Monday, 17 October 2011

Swanlink at Waterloo - photos

This blog expands a little on the Swanlink scheme around Waterloo.

A key part of Swanlink's relatively low cost is using surface access as far as Waterloo. Here I show some pictures that aim to explore that area in more detail:

At the south-west end of Waterloo is Westminster Bridge Road. The road is directly under the station throat. Swanlink proposes to build a new bridge over the road, at least two tracks wide. This requires the demolition of some non-listed commercial properties and relocation of railway equipment.

Moving north-west along the south side of the station the Swanlink project would remove the taxi road completely, lowering this to ground level or slightly below. The Spur Road ramp from Baylis Road would be redeveloped to replace the facilities lost underneath the current taxi road (such as deliveries and Waterloo & City line access). The taxi road (which is about 5m above ground level) is shown here:

East of the station a row of non-listed commercial buildings would be taken:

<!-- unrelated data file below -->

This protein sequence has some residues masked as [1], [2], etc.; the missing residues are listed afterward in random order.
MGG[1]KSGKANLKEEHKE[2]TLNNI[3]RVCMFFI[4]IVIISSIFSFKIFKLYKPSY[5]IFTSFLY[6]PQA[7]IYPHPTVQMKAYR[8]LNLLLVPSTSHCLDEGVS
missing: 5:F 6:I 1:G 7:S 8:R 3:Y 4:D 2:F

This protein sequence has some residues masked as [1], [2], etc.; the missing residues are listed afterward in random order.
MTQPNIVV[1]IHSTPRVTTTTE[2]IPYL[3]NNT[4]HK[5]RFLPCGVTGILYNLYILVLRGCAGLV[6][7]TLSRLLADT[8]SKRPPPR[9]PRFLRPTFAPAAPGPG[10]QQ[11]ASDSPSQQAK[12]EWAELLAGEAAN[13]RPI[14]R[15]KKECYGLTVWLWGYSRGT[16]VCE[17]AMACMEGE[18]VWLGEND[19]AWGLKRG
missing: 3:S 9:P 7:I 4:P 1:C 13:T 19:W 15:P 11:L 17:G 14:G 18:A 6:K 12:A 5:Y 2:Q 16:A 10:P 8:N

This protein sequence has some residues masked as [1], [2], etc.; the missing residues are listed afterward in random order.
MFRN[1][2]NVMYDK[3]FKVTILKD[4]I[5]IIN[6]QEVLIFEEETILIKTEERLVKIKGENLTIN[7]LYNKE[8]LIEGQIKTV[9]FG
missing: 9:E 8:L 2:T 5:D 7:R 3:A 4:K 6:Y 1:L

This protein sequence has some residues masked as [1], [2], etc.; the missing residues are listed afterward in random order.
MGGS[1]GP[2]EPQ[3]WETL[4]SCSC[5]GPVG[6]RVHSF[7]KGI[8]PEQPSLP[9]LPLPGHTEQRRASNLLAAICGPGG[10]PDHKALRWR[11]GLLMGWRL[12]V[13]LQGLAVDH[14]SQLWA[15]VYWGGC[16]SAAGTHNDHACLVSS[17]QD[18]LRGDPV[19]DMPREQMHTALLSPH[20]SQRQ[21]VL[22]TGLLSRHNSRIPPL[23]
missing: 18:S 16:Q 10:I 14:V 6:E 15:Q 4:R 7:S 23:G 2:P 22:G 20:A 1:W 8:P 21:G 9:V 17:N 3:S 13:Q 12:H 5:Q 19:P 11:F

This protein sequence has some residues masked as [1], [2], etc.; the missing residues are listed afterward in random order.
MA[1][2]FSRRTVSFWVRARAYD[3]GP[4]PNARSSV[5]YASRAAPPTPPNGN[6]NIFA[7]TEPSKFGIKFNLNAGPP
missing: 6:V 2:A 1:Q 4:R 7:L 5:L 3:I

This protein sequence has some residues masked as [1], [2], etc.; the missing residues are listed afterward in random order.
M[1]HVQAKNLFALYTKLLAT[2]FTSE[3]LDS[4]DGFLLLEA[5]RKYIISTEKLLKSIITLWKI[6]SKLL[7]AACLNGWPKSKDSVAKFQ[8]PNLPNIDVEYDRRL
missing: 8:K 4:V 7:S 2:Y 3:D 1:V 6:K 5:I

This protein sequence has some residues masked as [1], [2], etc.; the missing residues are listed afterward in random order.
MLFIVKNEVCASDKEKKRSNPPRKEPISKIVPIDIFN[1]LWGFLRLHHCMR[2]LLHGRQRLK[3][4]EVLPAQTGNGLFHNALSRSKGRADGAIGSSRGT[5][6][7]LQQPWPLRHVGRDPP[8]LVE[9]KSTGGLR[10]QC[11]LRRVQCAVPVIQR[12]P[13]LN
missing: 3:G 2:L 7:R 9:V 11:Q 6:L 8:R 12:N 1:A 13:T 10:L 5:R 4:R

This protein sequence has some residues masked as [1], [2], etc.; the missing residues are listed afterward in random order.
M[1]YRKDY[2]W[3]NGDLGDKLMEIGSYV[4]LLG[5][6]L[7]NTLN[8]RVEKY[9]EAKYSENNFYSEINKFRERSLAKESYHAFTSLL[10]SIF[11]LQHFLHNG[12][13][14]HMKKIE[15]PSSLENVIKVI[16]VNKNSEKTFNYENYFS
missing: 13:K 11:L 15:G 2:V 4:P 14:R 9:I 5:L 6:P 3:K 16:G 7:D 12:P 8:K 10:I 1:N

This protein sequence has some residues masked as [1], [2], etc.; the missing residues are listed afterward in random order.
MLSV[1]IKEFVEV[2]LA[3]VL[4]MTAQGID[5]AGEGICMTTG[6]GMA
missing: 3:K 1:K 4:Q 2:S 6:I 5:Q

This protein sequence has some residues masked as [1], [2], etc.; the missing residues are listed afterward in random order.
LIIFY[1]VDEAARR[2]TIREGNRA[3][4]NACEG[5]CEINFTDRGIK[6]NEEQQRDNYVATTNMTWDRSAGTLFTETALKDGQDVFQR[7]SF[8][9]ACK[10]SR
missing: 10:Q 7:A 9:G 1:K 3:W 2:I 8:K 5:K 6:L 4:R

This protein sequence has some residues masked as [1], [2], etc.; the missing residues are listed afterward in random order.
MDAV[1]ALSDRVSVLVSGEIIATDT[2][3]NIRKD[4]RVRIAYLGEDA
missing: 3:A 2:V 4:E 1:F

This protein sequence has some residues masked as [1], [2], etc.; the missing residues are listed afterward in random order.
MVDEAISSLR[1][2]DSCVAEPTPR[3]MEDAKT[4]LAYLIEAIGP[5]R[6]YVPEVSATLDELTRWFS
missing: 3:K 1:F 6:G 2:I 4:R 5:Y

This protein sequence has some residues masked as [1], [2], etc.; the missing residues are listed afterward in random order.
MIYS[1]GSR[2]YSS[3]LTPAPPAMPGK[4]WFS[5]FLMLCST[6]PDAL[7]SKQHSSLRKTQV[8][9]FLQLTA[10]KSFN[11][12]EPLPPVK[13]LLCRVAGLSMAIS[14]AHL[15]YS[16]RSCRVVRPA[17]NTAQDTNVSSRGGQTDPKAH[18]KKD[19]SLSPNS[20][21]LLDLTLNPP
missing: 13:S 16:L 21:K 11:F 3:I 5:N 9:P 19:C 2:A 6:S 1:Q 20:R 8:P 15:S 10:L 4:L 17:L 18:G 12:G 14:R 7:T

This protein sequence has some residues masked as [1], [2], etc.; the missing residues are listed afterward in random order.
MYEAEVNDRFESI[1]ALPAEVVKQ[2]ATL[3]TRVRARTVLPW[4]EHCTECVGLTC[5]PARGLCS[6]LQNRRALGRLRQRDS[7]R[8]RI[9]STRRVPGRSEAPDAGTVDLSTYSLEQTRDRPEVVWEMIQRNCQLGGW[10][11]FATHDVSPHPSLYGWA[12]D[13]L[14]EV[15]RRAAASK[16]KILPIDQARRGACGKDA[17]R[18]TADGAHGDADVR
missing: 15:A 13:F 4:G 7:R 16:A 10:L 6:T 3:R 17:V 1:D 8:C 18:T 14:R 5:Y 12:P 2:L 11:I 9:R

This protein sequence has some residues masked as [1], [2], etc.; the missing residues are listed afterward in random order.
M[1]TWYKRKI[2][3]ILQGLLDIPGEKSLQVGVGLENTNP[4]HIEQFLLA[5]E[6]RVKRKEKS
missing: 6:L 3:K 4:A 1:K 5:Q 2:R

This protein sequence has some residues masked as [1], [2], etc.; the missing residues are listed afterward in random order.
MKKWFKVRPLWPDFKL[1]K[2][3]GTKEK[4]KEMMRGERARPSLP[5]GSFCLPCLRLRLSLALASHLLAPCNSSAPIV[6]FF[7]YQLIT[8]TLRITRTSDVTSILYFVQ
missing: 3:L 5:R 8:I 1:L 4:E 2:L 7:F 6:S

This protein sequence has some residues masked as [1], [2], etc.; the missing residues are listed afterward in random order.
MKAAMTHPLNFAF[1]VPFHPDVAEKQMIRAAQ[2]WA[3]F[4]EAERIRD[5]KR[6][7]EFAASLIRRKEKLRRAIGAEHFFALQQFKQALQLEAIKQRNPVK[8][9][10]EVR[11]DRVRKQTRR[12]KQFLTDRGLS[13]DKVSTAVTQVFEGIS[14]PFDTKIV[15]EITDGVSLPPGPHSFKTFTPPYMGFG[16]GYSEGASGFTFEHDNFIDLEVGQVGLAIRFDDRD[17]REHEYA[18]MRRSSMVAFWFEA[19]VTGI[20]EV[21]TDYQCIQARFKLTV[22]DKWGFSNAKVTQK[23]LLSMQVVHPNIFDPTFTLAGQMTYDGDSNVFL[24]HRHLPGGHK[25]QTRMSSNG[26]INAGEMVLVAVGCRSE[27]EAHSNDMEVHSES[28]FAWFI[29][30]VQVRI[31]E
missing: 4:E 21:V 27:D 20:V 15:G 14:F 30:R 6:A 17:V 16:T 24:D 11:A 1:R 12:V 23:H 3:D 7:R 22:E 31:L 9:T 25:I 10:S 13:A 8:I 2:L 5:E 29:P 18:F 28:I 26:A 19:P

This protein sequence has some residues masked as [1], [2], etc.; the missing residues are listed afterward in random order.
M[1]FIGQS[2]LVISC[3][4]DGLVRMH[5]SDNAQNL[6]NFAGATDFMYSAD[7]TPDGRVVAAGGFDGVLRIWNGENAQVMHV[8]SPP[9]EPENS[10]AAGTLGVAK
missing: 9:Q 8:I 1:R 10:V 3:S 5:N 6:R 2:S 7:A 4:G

This provides access to the Waterloo (Cornwall Road) bus garage which would be the tunnel portal site:

Finding a route from there to Blackfriars Road through Southwark station will not be easy, especially given some buildings which are likely to have piled foundations. A tight curve may be needed, but speeds can be relatively low just outside Waterloo. The proposed Bankside station would use this land on Blackfriars Road:

Overall, the route on the map has been chosen to avoid tall buildings, but without detailed sub-surface maps it is impossible to confirm the route. Finding a route for tunnelling in London is hard!


  1. Just a small correction - the road passing under the station throat is Westminster Bridge Road

  2. Thanks for the spot. (I knew that, but for some reason my fingers typed something different!)

  3. that land on blackfriars road is currently being built on.

    1. Sadly I'm aware of this. Its a broader issue in London, where the centre desperately needs more tunnels but new buildings are going to make it impossible to find tunnel routes. In this case, the buildings by the river, also in this picture, are up for redevelopment, so there may still be hope.